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320: Why Amino Acids are so critical for the body, ft. Kion Founder Angelo Keely

ON AIR WITH ELLA episode 320

Angelo Keely podcast

Listen here (and everywhere you get podcasts):


Why are Amino Acids so important for healthy aging?

The importance of amino acids and protein for strength, energy, and just about everything in your body.


Amino acids form the proteins that make up our muscles, organs, hormones, hair, skin, nails. They act as the catalyst for nearly every chemical process in your body. They support processes like protein synthesis, muscle gain, brain function, hormone regulation, metabolism, and more. There are 20 amino acids in total, and all of them are necessary to make the magic happen for your health and performance. The 9 essential amino acids are the amino acids that your body can’t make on its own—and they must be consumed through diet or supplementation.


Angelo Keely is the co-founder and CEO of Kion - an active lifestyle, supplement and functional food company - and creator of my amino acid supplement of choice. Angelo is answering all of our questions, including...


In this episode:

  • What are amino acids? What do they do in the body?

  • What's the difference between nonessential and essential amino acids?

  • How do we typically get amino acids in our diet?

  • Why is eating enough protein so important for women?

  • How do amino acids impact people at different ages differently?

  • What are some specific benefits to taking amino acids over the age of 40?

  • In what ways can amino acids help women in perimenopause or menopause?

  • How do amino acids help improve energy?

  • What about BCAAs? (Spoiler alert: BCAAs are a waste of money. Darn it.)

  • What about collagen or creatine (which we talked about with Dr. Stacy Sims)?

  • What if I struggle eating the recommended amount of protein?

  • Does the timing matter when I take Kion Aminos?

  • Should we take amino acids if we aren't working out that day?


Kion Amino Acids

I asked Angelo to be our amino acids (AA) expert for this episode because he started the company that makes my AA supplement of choice: KION. As with any supplement, QUALITY IS EVERYTHING, and I not only recommend Kion, but I partner with them as an affiliate (see your discount code below!).


Why? Because Kion's blend of leucine-enriched essential amino acids (EAAs) is (IMHO) the cleanest and best on the market to help:

  • Support building lean muscle

  • Enhance athletic recovery

  • Boost energy (naturally)


What are the 9 Essential Amino Acids?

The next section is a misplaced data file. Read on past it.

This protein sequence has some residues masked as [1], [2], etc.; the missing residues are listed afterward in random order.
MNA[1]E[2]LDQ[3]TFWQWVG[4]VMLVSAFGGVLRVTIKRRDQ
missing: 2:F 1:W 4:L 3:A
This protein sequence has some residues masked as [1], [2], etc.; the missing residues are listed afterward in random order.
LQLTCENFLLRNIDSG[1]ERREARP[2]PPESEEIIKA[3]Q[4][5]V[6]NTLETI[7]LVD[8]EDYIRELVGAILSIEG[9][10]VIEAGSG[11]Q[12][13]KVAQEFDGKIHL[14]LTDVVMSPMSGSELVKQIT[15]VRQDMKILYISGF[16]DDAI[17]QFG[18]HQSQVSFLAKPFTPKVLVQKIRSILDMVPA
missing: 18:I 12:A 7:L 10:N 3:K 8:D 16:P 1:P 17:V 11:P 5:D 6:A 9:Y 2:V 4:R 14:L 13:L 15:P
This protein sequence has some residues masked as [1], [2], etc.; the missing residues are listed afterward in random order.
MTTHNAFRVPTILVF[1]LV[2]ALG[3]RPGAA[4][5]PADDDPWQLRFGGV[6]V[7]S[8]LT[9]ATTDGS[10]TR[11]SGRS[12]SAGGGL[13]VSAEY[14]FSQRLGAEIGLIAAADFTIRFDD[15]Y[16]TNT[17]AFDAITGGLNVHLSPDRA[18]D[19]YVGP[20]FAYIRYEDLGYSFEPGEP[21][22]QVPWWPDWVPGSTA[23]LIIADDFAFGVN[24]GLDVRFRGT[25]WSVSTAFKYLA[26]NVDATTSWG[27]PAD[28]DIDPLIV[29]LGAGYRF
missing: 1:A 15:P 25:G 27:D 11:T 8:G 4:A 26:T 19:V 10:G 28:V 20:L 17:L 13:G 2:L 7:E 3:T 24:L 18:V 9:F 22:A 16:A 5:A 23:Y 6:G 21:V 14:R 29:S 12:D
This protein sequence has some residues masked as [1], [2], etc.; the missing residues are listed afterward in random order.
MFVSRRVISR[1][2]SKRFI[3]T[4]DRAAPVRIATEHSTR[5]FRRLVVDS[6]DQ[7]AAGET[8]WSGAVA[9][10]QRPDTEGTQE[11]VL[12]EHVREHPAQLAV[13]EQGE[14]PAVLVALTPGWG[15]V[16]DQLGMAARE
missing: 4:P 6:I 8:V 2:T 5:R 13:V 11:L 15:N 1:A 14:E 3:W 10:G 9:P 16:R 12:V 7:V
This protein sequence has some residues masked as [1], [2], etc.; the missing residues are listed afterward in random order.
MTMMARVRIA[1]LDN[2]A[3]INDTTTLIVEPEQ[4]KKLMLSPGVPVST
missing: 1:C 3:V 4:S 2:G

...and what do they do to support your health and performance?
  1. Leucine, one of the most crucial EAAs for muscle protein synthesis, is essential for building muscle, blood sugar regulation, and producing growth hormones.

  2. Lysine plays a role in growth hormone secretion, which supports muscle repair and recovery. It’s also an important part of structural proteins like collagen and elastin, which help build strong connective tissue.

  3. Methionine helps the body process and eliminate fat, promotes heart health, and supports the liver to eliminate toxins in the body.

  4. Phenylalanine has pain-killing and anti-depressant effects and is important for processing norepinephrine and dopamine. It also helps the release of adrenaline and noradrenaline, which are important for a healthy nervous system.

  5. Threonine promotes a healthy metabolism and immune system. Like Lysine, it’s also an important component of structural proteins and connective tissue.

  6. Tryptophan is a precursor for serotonin, which manages sleep, appetite, and mood. It also has pain-suppressing qualities and can increase pain tolerance during hard workouts or competitions.

  7. Isoleucine helps prevent muscles from breaking down during exercise, which may support faster recovery.

  8. Valine helps stimulate muscle regeneration and is involved in energy production. It’s also important for immune function, hemoglobin production, and energy regulation.

  9. Histidine is a precursor to histamine, which can help the body respond to free radicals produced during exercise. It’s also a precursor to carnosine, which turns lactic acid back into usable fuel and reduces soreness.


What the National Institutes of Health (NIH) says about amino acids:

lab research

"Amino acids are required for the synthesis of body protein and other important nitrogen-containing compounds, such as creatine, peptide hormones, and some neurotransmitters. Although allowances are expressed as protein, the biological requirement is for amino acids.


Proteins and other nitrogenous compounds are being degraded and resynthesized continuously [in the body]. Several times more protein is turned over daily within the body than is ordinarily consumed, indicating that reutilization of amino acids is a major feature of the economy of protein metabolism. This process of recapture is not completely efficient, and some amino acids are lost by oxidative catabolism. Metabolic products of amino acids (urea, creatinine, uric acid, and other nitrogenous products) are excreted in the urine; nitrogen is also lost in feces, sweat, and other secretions and in sloughed skin, hair, and nails. A continuous supply of dietary amino acids is required to replace these losses, even after growth has ceased.


Nine amino acids—histidine, isoleucine, leucine, lysine, methionine, phenylalanine, threonine, tryptophan, and valine—are not synthesized by mammals and are therefore dietarily essential or indispensable nutrients. These are commonly called the essential amino acids."


 

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xxoo Ella




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